Small Homes and Stuff

Small Homes and Stuff

Are we missing out on homebuilding opportunities because assumptions about storage and home size are blinding us to the market?

When we publicize designs for small homes on Liberty House Plans' social media channels, we often receive questions about where the residents will store their belongings. 
I like those questions, because the people who ask them are thinking about the well being of strangers. If the asker is a real estate developer or a builder or housing advocate, the questions show that they're thinking beyond simple square footage to more fundamental issues like how people live in their homes.
There's another side to it, though. Most questions about storage include embedded assumptions about how people live. And assumptions can blind us to customers' true needs. That might work for homebuilders who put up standard-issue houses, but our customers are in the business of shaping places and homes, which require more nuance.
With that in mind, I've put down some thoughts about storage that I hope you'll take in. If you disagree with them, that's okay. (We have designs with loads of storage space, too.) Either way, you can be sure we'll help you find the house plan you need.

Assumption #1: Human beings come with at least X amount of stuff.

If we're concerned about insufficient storage, we're assuming that residents come with a certain threshold of stuff that's not accounted for in the design that we're examining. Photo of the Merigold design by Bruce B. Tolar. Narrow, gray cottage in board and batten siding with front porch and standing-seam metal roof.But think back to what you owned when you had just left school. Did you come with the same belongings you have now?

Our possessions fluctuate with our circumstances. Starting out, starting over, returning from the military to civilian life... You get the picture. We don't always have much stuff. Or we might choose a different form of abundance as our way of life.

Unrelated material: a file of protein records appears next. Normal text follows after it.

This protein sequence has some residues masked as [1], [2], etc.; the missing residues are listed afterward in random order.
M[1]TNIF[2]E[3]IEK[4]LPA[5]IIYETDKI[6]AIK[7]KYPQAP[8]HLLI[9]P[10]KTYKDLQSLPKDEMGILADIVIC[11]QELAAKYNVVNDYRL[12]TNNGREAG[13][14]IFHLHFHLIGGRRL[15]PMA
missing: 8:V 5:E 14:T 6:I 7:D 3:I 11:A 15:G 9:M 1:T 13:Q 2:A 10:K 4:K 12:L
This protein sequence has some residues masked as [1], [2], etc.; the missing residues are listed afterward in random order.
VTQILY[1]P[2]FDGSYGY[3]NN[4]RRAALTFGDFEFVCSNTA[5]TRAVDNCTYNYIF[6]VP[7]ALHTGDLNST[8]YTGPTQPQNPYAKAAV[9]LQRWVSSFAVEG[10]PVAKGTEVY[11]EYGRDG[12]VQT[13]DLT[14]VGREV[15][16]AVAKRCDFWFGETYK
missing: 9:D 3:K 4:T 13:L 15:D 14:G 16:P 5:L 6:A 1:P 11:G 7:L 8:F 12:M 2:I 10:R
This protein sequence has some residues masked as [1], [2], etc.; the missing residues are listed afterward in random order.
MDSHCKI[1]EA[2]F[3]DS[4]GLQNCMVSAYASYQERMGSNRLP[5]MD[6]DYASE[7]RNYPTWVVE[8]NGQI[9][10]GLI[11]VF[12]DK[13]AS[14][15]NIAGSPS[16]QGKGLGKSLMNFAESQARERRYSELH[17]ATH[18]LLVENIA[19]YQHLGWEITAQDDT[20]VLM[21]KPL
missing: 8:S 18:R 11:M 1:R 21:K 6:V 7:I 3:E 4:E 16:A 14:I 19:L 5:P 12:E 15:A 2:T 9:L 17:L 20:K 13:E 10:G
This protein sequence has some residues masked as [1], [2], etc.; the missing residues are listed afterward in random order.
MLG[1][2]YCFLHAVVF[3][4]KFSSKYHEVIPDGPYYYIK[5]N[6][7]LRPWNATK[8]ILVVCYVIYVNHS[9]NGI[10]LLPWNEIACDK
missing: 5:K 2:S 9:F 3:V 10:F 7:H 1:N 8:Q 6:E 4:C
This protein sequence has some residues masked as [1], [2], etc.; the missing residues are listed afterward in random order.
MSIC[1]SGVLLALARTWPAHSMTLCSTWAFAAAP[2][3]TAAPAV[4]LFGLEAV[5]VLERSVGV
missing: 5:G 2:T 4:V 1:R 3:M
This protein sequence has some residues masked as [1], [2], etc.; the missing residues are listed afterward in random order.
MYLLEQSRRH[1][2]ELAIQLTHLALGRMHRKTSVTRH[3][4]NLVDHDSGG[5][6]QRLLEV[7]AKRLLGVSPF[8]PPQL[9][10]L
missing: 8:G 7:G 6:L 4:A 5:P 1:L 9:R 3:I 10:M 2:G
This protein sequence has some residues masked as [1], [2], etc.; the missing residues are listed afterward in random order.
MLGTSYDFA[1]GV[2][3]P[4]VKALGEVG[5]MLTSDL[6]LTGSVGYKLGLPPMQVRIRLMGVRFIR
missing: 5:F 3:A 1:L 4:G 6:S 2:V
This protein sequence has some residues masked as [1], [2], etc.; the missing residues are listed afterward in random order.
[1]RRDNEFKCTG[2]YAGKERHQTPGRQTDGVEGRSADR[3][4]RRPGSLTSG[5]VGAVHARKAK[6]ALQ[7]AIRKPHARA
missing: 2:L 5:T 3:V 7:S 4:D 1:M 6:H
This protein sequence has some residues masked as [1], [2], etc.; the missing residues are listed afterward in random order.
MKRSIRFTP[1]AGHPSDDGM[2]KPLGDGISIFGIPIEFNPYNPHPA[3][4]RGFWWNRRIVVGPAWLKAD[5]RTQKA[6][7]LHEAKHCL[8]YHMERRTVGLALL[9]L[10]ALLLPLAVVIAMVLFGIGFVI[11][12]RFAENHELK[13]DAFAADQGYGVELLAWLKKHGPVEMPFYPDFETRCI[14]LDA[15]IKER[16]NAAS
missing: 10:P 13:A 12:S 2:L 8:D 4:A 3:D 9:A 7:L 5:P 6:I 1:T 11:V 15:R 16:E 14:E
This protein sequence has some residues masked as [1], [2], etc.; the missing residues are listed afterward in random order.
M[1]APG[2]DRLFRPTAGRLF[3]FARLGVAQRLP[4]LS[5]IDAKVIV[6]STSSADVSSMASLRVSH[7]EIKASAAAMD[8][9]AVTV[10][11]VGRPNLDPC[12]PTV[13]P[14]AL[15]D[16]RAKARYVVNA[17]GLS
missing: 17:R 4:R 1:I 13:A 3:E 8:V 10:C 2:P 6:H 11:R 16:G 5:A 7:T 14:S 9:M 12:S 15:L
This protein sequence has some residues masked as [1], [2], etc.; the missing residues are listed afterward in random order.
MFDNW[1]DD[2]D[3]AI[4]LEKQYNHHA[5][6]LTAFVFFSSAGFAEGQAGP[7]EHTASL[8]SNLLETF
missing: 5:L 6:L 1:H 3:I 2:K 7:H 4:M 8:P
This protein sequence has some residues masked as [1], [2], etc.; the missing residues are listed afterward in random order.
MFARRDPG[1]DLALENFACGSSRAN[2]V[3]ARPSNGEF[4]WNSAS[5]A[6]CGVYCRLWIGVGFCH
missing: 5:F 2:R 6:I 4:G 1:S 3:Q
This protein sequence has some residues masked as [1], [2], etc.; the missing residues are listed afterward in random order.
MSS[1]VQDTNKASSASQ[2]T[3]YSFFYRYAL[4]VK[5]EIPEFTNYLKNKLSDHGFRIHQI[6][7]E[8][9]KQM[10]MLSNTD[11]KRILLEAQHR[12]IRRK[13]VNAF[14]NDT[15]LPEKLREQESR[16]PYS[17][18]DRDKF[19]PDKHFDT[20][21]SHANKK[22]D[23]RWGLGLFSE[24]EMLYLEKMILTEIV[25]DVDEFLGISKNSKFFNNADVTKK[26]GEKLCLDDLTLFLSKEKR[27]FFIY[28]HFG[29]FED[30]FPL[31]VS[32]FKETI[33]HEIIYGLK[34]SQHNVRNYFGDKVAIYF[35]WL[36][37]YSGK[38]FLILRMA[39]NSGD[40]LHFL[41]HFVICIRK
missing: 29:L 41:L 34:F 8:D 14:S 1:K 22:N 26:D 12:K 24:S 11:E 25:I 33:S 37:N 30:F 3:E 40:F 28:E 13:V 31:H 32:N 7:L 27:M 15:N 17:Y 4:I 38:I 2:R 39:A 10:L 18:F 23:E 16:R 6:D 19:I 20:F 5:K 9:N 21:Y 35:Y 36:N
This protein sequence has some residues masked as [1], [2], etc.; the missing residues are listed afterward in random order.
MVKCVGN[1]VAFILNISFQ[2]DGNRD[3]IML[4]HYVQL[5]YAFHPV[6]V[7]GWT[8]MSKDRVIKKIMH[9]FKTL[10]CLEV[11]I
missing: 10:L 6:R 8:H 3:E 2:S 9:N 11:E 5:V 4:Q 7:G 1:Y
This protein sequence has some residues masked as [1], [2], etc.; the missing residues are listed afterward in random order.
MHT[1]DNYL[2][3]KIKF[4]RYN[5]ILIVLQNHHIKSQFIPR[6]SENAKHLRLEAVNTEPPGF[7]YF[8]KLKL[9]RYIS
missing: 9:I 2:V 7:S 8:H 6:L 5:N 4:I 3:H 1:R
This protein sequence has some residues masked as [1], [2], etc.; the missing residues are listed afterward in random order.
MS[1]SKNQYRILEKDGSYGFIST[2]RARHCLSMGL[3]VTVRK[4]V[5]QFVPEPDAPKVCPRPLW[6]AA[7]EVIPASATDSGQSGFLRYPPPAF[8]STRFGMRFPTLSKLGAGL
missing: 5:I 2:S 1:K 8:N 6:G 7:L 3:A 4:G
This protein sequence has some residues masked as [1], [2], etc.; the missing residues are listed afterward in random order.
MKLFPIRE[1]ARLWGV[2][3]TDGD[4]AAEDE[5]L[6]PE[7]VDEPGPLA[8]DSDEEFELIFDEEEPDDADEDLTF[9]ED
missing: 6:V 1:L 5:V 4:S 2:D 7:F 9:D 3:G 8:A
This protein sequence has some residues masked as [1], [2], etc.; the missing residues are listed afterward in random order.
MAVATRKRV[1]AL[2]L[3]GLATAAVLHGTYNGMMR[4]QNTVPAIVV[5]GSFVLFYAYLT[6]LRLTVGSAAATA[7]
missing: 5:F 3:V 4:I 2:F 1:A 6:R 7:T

People without a lot of belongings are our customers, too. What others read as "limited storage" might be "just-right storage" for them.

Assumption #2: People need room to store all their stuff.

This seems like a no-brainer, right? But "onward and upward" isn't the only way Americans live. Sometimes, we downsize on purpose! We might select a petite home because we like the situation, and we purge our belongings in order to make it work. I've done this twice, myself, and there's only one possession I later missed: a five-dollar tool that I easily replaced when I needed it again.
"Re-homing" belongings instead of storing them is a natural part of the decision making process when we move, and it's liberating when we're getting a home we like in return. Some belongings don't need to make the journey with us.

Assumption #3: Builders need to provide in-home storage for the stuff we keep.

The self-storage industry might have something to say about this. According to peer-to-peer storage company Neighbor, the U.S. had two billion square feet of rentable self-storage space in 2021. That's a lot of space for Americans who want to store belongings outside of their homes.